Therefore, if a node goes down immediately after a successful poll, with default polling intervals you will find out after ~4 minutes.

          T0 - successful poll, node status up

          T1 - device goes offline

          T120 - system polls, node status set to warning, enter fast poll mode - poll every 10 seconds

          T240 - node warning level ends, node status set to down (device has been offline for 3m:59s)


          I typed the above then remembered I had this bookmarked: How Does Orion Mark a Node as Down?

          I also had another bookmarked thread with some developer quotes on the fast poll cycle: Fast Polling



          Here is perhaps a more detailed explanation than what you are looking for.

          On a status poll orion performs an ICMP ping operation.  If that ping fails then we set the Node to Warning Status and begin Fast Poll.  By default, we will poll in Fast Poll mode for 120 seconds and send a ping every 10 seconds.  (120 seconds configurable from your Polling Settings page - Node Warning Level).  If after the 120 seconds, all of the pings sent every 10 seconds have failed, then we will mark the node as Down.  So on average it will take 13 failed pings to set a node to the Down status.

          Fast Poll pings are not logged against availability.

          There are more settings to ping more than once on the initial status poll, too.


          There is a setting that you can use to increase the number of times we will try to ping a device on a status poll by default.  Meaning that even before fast polling kicks in, we will try to ping the device X number of times to make sure we didn't just maybe miss a ping because of network load.

          In your Settings table of your Orion database, you may or may not have the entry:

          SWNetPerfMon-Settings-Response Time Retry Count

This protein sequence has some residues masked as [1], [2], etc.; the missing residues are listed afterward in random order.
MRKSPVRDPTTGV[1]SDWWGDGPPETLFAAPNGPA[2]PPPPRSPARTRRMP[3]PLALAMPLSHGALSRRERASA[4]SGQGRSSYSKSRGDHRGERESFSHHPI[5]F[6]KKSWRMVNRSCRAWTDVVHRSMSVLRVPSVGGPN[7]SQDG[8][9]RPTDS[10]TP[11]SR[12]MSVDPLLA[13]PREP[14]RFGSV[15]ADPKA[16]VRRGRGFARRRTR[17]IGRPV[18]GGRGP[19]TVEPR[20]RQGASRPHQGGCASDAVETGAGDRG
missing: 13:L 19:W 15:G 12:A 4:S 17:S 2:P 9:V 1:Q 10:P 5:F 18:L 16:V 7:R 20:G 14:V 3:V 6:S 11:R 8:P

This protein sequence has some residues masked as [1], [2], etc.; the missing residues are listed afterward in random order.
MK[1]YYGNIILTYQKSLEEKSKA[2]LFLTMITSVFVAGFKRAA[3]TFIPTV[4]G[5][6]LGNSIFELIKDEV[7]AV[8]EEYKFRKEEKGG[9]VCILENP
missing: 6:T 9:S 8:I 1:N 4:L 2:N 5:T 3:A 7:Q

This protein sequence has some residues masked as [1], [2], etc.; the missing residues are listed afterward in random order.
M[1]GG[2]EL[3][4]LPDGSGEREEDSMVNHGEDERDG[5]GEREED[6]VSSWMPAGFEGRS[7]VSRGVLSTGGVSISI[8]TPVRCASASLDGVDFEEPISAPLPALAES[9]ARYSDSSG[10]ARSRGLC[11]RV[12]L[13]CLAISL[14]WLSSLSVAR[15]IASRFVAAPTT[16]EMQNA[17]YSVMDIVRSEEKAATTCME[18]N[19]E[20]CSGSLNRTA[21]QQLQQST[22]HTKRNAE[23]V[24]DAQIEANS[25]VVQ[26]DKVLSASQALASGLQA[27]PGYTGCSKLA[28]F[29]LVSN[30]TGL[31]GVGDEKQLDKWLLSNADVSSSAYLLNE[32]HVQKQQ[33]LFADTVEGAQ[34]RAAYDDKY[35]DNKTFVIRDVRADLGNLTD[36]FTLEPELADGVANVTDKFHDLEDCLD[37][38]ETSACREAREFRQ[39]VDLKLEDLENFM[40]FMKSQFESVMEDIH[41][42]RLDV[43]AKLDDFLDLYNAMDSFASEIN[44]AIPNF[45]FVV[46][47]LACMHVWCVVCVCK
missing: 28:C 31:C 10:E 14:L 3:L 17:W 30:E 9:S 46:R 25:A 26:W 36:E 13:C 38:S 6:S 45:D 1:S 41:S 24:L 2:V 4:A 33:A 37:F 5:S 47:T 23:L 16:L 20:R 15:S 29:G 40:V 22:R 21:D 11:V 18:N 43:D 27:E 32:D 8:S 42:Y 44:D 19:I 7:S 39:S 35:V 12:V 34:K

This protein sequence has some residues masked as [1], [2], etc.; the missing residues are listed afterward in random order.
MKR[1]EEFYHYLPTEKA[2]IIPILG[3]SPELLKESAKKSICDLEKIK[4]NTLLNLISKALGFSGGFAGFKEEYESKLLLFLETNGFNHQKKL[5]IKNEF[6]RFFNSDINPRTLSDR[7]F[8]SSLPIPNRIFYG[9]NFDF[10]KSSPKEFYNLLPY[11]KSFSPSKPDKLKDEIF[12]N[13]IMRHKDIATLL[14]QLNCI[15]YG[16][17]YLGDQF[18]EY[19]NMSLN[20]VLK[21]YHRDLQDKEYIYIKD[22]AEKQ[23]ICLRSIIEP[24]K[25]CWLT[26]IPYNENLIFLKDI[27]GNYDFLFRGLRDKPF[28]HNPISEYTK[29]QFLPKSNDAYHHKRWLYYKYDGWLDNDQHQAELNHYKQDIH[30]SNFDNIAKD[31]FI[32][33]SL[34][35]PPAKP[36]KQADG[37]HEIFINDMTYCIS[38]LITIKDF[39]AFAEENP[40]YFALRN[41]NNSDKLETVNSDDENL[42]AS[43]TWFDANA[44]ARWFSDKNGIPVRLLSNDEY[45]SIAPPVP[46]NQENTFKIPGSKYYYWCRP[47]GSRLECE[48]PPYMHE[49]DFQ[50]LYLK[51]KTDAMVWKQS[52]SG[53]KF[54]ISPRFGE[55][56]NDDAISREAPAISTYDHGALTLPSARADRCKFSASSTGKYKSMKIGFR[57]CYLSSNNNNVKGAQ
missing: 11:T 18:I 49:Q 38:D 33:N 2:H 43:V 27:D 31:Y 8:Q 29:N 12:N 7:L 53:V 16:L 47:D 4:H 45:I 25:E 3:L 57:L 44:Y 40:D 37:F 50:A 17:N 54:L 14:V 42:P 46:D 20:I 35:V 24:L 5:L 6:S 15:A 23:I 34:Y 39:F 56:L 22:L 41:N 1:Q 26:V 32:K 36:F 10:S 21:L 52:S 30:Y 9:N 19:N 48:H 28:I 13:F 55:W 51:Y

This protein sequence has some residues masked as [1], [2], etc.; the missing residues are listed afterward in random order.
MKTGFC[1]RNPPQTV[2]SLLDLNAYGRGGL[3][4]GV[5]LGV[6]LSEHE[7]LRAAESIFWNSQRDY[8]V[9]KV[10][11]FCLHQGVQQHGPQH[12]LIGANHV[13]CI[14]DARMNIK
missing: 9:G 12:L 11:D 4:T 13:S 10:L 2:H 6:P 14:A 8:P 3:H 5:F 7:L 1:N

This value, even if not in the database defaults to 1.  Meaning we will try to ping the device once before failing and moving into fast poll if necessary.  If you were to update this number "CurrentValue" to 3, then if we were polling the device and the first ping failed, we would try again, and if that one failed, again before going into fast poll mode.  If any one of the 3 succeed, then we immediately just mark the device as up for that poll interval.  There is no time delta between these pings.  If one fails, another is tried as fast as the code can run.

          You probably don't need to change this number unless you are seeing a lot of your nodes go to warning because your network often drops ICMP packets.

          Hopefully, this helps even more.


          It will stop as soon as the first ping attempt succeeds.

          So if you set it to 3, then we will try once and if that succeeds then attempt no more.

          Here is the algorithm:

          1. Try to ping the device

          2. Did we succeed?  Yes go to 4. No, go to 3.

          3. Should we try again (we've tried less times than we are configured to)? Yes, go to 1. No, go to 4.

          4. Notify the system of the success or failure of the ping.

          So it is really a maximum amount of attempts.  Thus 1 is truly the minimum attempt count.